On Tom’s 16th birthday, his parents took him to the bank for a $400 car loan and Tom purchased his first vehicle. Tom serviced the loan by washing dishes at a local restaurant. Subsequent years had Tom working at his father’s restaurant, as well as establishments such as Delaney’s Berkshires by the Bay, The Crown House and the Bay Marie – all in seaside communities.

By his own recollection, Tom would say of his youth “I wanted adventure”. So, acting ahead of the draft, and during the escalation of the Viet Nam War, Tom enlisted in the U.S. Navy. Needless to say, as an only child, this news did not go over well in the Guinney household – especially with his mother Betty.

After boot camp, Tom served as a cook and commissary man on the Aircraft Carrier U.S.S. Coral Sea and the U.S. S. Neuces. After sailing across the Pacific, Tom signed up for the combat duty of a “PBR Squadron” up the Mekong Delta. His youthful reason for doing so was simple – he wanted to escape the overpowering diesel fumes that hung over the galley of the Nueces. Subsequently, Tom was assigned to the four-man gunships of the river patrol. Years later, PBR Squadrons like Tom’s were immortalized in the war epic Apocalypse Now. These comparatively small gunships were fast, but had few protections for the crew of four. Tom fought in three separate combat tours and did so during the Tet Offensive, one of the fiercest military campaigns of the Viet Nam War. In addition to combat action, Tom was a universal blood type, and so was continuously donating blood during the conflict, lying alongside wounded servicemen in makeshift settings, day and night, for emergency blood transfusions.

Ever energetic in spite of the harrowing experiences of Viet Nam, Tom’s kinetic nature never let him sit still for long. After returning to the big ships as a cook and commissary man, he entertained his fellow sailors with movie nights – showing moves on a bed sheet screen, selling popcorn and holding impromptu poker tournaments. He won so many poker games himself that when he was discharged, he came home to nearly $70,000 in military pay vouchers – a stunning amount in 1971. When asked how he could win so much, he would reply “Ah… young men’s egos were at stake…and bet on!”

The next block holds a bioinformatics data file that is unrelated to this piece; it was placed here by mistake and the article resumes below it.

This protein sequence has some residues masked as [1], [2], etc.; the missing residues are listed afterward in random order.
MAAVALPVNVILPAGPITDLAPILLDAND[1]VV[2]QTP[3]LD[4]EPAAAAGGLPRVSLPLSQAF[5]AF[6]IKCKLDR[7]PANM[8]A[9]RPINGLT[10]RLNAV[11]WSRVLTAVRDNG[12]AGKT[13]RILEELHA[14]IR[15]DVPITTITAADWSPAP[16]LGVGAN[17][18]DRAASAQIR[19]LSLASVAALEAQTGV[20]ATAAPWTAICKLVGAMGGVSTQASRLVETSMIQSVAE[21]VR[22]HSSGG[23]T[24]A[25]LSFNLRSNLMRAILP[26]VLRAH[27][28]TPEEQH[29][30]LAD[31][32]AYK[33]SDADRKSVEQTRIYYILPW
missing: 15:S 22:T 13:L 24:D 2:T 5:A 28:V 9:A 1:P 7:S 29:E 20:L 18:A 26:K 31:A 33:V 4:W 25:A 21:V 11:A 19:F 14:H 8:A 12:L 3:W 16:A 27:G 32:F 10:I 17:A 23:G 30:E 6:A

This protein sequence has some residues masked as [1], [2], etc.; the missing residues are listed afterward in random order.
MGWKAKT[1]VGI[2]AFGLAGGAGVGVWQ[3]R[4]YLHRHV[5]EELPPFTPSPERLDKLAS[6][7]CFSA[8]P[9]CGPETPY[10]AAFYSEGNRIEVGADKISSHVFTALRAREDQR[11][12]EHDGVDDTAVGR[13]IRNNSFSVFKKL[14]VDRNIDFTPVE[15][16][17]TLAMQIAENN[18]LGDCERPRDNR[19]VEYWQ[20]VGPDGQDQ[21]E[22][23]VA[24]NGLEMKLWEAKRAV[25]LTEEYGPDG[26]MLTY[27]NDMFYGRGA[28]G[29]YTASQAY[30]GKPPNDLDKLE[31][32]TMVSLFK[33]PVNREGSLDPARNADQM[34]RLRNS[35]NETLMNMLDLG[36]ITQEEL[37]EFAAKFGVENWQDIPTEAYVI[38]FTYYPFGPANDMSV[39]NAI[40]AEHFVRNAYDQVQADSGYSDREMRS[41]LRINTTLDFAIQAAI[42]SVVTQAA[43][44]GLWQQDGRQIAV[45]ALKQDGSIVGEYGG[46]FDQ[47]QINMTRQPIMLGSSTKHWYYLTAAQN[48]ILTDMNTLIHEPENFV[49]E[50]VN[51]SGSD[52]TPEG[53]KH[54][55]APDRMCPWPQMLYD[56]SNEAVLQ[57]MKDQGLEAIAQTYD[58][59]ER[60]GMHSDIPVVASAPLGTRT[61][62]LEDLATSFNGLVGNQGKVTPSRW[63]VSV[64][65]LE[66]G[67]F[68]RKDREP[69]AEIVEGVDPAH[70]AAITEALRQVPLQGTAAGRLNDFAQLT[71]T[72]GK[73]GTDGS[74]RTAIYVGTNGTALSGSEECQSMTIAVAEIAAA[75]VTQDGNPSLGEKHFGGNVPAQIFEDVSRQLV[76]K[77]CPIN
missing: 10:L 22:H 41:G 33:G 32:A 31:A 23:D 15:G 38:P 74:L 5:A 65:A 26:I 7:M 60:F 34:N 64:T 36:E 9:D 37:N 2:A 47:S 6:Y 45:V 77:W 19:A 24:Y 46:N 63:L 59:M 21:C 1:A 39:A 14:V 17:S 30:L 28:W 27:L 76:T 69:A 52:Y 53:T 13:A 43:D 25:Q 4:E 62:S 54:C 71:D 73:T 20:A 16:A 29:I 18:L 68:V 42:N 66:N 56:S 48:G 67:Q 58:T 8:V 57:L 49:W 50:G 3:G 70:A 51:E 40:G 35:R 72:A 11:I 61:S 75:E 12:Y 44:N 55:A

After his three tours, Tom returned home and purchased a condominium with his poker winnings and a yellow, 2-door Mercedes Benz convertible that, along with hew new restaurant co-worker Robert Toler, he often pressed into service as an off-road adventure vehicle. Robert and Tom’s friendship would flourish and endure but sadly, not the Mercedes!

In a few short years, Tom began to establish himself as more than a chef as he began to develop as a restaurant operator and manager, handling with precision the great and small details of the hospitality industry that would define his career and entrepreneurial gifts for almost 50 years.